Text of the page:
Can Design-Build Teams Build Trust Around Utility Risk Mitigation?

David Horesh, Director of Marketing, 4M Analytics
David Horesh, Director of Marketing, 4M Analytics

Contributor: David Horesh, Director of Marketing, 4M Analytics

Trust is foundational for design-build teams. 

Because of the emphasis on mutual confidence and communication, the design-build approach is better suited than other project delivery methods to deal with industry challenges such as utility risk mitigation — but maintaining the trust that’s been offered can still prove difficult at times. No one wants the unpleasant surprise of hitting a gas line — but working together to avoid potential issues and strikes can be difficult when reliable data is hard to find before you break ground.

Three Strenuous Challenges on Projects 

New projects pose new challenges. Design-builders may face any of these three strenuous challenges when they embark on a project:

    1. New utility data emerges with each phase.
      In the early stages of design, design-builders typically have very limited information about existing utility lines on the site. They must discover utilities throughout the different stages of the project lifecycle, resulting in a patchwork of constantly changing utility data that often causes project delays.
    2. When fresh data conflicts with existing plans, costs escalate.
      Uncovering new utility data throughout the project’s phases can force design-builders to change course multiple times, resulting in rework and project cost overruns.
    3. Lack of needed information causes uncertainty and stress.
      Without the information they need about the presence of subsurface utilities on a project site, design-build teams proceed with uncertainty — trying to mitigate their risk of liability if (and when) new and unexpected utility lines are uncovered.  

Creating a Single Source of Truth: The “Network of Networks” 

To be successful, utility risk mitigation technology needs to create a single source of truth that stakeholders across roles and organizations can all see and interact with — and one that remains valid and available through every stage of the project lifecycle. Many current solutions focus on a particular role, stakeholder or project phase — but to really solve this problem, we need tools that remain relevant, accurate and valuable from pre-design through design and construction, allowing everyone to access data and collaborate within the same platform.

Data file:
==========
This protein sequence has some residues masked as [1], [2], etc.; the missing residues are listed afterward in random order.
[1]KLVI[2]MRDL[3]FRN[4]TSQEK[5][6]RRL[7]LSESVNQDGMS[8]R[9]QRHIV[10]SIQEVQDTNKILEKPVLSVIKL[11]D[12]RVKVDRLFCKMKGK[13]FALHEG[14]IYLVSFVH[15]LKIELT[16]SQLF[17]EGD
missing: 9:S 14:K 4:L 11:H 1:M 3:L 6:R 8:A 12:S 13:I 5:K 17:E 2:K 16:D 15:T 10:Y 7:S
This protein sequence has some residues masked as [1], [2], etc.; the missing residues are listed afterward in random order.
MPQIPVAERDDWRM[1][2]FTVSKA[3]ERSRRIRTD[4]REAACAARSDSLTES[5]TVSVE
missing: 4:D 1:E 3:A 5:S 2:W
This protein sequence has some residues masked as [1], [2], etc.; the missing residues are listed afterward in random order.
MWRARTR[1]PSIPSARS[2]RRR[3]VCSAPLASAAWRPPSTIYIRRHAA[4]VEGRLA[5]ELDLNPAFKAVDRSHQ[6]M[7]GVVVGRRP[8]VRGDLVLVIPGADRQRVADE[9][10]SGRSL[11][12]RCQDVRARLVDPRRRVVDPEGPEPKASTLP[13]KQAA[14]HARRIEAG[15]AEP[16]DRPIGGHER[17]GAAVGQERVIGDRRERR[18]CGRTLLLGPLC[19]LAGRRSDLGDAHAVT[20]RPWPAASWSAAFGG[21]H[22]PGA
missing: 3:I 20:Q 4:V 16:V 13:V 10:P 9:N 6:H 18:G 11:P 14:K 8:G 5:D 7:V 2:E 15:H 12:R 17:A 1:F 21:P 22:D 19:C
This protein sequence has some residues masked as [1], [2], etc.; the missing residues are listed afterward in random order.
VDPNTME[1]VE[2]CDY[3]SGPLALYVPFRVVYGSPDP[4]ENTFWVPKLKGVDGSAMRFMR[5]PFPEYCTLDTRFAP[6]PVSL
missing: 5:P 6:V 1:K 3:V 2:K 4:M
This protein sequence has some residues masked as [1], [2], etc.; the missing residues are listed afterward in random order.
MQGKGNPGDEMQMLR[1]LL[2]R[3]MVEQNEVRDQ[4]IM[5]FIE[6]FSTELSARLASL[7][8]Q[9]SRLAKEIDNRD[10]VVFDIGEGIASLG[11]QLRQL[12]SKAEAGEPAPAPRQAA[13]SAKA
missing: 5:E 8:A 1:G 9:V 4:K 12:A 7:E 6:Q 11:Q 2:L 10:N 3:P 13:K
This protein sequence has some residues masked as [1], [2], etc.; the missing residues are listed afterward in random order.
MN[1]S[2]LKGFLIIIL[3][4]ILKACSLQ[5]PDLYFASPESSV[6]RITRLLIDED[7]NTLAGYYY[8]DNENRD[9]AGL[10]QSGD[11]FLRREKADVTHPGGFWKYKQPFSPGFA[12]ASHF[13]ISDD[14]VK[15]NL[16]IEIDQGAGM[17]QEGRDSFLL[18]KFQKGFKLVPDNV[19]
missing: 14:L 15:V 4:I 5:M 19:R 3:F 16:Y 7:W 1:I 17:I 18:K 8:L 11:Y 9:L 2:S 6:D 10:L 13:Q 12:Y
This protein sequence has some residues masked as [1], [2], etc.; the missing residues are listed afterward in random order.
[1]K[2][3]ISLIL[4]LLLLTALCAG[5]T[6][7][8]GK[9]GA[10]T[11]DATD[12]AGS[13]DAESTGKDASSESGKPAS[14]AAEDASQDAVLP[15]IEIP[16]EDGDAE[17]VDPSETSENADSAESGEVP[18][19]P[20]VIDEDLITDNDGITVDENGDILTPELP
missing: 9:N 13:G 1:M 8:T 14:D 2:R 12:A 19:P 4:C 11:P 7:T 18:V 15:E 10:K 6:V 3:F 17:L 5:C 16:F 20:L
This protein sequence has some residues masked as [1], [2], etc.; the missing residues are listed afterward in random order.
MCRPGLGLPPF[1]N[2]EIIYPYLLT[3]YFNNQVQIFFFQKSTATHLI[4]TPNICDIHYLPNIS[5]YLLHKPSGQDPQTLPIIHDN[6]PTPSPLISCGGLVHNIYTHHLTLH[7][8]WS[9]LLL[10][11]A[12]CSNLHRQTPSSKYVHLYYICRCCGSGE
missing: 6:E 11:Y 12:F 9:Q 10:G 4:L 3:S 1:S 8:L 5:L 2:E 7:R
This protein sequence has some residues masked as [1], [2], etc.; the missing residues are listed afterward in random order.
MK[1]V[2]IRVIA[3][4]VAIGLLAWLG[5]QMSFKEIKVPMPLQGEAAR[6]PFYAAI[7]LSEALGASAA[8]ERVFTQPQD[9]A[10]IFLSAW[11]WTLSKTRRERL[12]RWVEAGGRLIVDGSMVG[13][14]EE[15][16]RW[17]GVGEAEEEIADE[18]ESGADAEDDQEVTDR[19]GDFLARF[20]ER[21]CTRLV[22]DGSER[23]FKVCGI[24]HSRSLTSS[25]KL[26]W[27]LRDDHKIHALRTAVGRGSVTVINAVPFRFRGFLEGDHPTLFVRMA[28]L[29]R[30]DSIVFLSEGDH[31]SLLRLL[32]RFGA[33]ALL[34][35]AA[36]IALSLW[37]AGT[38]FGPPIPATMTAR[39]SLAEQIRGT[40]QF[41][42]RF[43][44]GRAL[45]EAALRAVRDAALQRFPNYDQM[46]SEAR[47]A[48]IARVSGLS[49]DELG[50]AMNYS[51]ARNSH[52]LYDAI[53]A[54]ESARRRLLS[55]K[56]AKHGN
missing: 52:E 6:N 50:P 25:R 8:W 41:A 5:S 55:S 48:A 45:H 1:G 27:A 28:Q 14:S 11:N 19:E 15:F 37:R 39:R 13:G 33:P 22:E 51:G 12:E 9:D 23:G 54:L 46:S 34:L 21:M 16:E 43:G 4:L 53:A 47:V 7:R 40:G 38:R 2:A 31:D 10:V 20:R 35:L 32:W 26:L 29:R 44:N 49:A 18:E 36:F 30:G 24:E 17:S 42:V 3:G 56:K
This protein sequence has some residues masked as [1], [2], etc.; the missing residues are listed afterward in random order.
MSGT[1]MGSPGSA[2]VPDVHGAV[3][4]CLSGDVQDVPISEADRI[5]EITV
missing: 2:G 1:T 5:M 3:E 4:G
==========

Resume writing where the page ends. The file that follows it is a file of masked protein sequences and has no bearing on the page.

Technology-driven utility mapping solutions like 4M Analytics seek to compile data from many sources and verify it using AI and imagery, with the goal of offering a single source of truth about the presence of subsurface utilities. Owners, design-builders and other stakeholders can access digital maps and dashboards through a web portal and gather needed information about the existing utility lines beneath their construction sites. Typical data includes the types of utility lines present, density of infrastructure and owners of each line.

Visual of the interface of 4M showing the utility lines, owners, lengths and locations of the utilities both above and below ground.
Visual of the interface of 4M showing the utility lines, owners, lengths and locations of the utilities both above and below ground.

To create the utility maps, 4M utilizes an AI engine that sifts and evaluates information gathered from disparate sources such as satellite images, historical records, existing maps and other reports. The technology uses civil engineering logic to determine whether data is accurate or not. (For example, if one record shows a utility line going off a cliff, the AI engine recognizes that and removes or corrects the data based on the imagery.)

Imagine the power of the AI conflation engine coupled with the boots on the ground verification of subsurface utility engineering (SUE). When shared with the engineering firm conducting the SUE, highly accurate AI-generated utility data can offer a better roadmap to begin the process of utility line verification. Handing the SUE an accurate utility map can reduce potholing and allow design-builders to break ground on the project sooner.

Improving Trust, Collaboration and Data Sharing: The “System of Systems”

Many in the construction industry recognize the need for better collaboration and data sharing across the board — a worthy goal that’s achievable with emerging technologies like BIM, cloud-based project management tools and AI tools. As digital transformation unfolds, organizations will benefit from better communication between project stakeholders and access to more accurate, standardized information sources.

In the realm of risk mitigation, digital utility mapping can help build trust between Owners and design-builders and reduce the risk of utility strikes. It’s a step toward the ultimate goal to create a single source of truth — a system of systems — where utility data can be shared and accessible to all. 

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